Why? It’s a difference of a company asset versus a personal asset. The laptop, the phone, the application, the social media post represents another entity–they company. In a large organization you’re somewhat anonymous in the transaction. But, the personal laptop, the personal phone, the social media post that’s under your name…it’s different. You’ve worked hard for those items, it’s your money that bought the laptop or phone, and if you lose it you gotta buy another one or go with out. If you post to social media under you account you personally have to answer for the content good or bad. Naturally, you care a little more when it’s personal.
Since the goal of security awareness is getting someone to self select the correct behavior when no one else is looking. Do you think you’d get a different outcome if people actually cared about corporate assets the same as their personal assets? Do you think your security awareness program would be more emotionally invested in if people treated their corporate assets the same as personal assets?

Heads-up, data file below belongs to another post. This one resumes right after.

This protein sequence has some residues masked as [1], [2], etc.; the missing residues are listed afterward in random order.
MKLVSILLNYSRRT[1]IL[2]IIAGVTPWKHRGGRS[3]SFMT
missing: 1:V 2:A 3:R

So what’s my point? you need to appeal to people on a person level.
If your security awareness program is directed to your users at an individual and personal level then they are more likely learn the topic faster.
What if your awareness program included something like teaching your user how to secure access and privacy settings in their Facebook account? Then instead of boring security briefings on access management, now they’re getting tangible security knowledge that can be applied to their personal life. If you had an accounts payable analyst go through that Facebook security training, do you think they are more or less likely to suggest access security controls during the next system implementation or upgrade?